The new drama by Jacques Audiard (The Beat That My Heart Skipped) faded to thunderous applause, and is now enjoying the best reviewsof the festival.
A prison-set drama that fully occupies its two-and-a-half hour running time, it starts off as a gritty slab of social realism and then adopts thriller mechanics as Audiard hits the gas.
Set over three or four years, it tracks estranged Muslim Malik El Djebena (Tahar Rahim, superb) as he (d)evolves from wide-eyed, cowering inmate to ruler of the prison yard, a journey that begins with the Corsican mafia choosing him to kill an Arab snitch (Hichem Yacoubi) they can't get close to.
Malik has no say in the matter: it is kill or be killed.
But, successfully fulfilling his odious task, Malik is asked to stick around, his smarts and work ethic getting him ever-closer to prison kingppin Cesar Luciani (Niels Arestrup).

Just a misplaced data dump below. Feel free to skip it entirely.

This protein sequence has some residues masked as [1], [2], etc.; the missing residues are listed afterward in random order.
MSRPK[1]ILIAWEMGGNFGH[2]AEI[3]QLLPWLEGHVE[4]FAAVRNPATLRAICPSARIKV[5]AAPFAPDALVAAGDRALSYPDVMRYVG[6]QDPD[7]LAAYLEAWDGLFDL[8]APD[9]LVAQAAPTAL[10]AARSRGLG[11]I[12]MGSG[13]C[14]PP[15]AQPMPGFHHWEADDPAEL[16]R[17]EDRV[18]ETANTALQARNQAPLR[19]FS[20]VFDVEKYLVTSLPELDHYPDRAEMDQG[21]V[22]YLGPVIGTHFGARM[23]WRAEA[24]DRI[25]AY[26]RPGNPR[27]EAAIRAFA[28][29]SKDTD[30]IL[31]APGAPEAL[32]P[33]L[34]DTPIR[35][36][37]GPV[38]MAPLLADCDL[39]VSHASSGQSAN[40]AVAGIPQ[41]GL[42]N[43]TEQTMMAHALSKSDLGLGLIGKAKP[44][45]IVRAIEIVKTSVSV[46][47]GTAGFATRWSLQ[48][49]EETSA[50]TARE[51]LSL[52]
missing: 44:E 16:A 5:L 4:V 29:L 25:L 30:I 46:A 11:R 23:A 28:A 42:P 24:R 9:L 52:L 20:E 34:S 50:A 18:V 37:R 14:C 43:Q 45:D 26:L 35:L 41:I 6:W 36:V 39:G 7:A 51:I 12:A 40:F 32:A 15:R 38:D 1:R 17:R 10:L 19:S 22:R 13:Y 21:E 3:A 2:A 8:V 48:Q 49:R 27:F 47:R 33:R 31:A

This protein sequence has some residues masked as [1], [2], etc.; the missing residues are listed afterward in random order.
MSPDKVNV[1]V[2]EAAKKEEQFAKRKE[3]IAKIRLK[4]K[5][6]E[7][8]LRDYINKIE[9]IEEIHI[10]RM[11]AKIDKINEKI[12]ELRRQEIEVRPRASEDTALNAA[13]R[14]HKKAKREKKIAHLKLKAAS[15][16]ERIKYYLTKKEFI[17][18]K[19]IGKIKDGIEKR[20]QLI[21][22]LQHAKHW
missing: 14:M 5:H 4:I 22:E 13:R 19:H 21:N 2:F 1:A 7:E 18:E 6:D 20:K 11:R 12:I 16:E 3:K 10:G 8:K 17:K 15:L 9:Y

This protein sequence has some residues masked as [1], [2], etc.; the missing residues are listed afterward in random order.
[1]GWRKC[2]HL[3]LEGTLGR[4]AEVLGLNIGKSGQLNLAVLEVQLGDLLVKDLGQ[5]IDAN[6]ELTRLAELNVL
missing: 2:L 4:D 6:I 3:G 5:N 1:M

His value increases further when he has completed half of his six-year sentence and is allowed day passes to the outside world... where he starts running hefty drug deals.
Like all the best prison dramas (Becker's Le Trou springs to mind), A Prophet minutely details the rules ands rituals of the environment, painstakingly observing the cliques, back-handers, beatings, stabbings, etc.
It also scores big points for taking the pulse of a very topical debate: the status of the prison's Islamic population is carefully scrutinised, adding real racial and political frisson to the mix.
Weightier in tone than Audiard's pulse-throbbing The Beat That My Heart Skipped, this doesn't have quite the widespread audience appeal and is more likely to play to fans of such tough, challenging dramas as Gomorrah and Carandiru.
It has moments of jangling tension and the editing becomes more propulsive in the second half, but it's primarily a keep-it-real, dirt-and-blood drama, albeit with genre tics.
Unnecessary chaper titles and freeze frames aside (and the odd fantastical flourish, ill-placed), A Prophet is a compelling, forceful drama. Expect it to feature when the awards are handed out.
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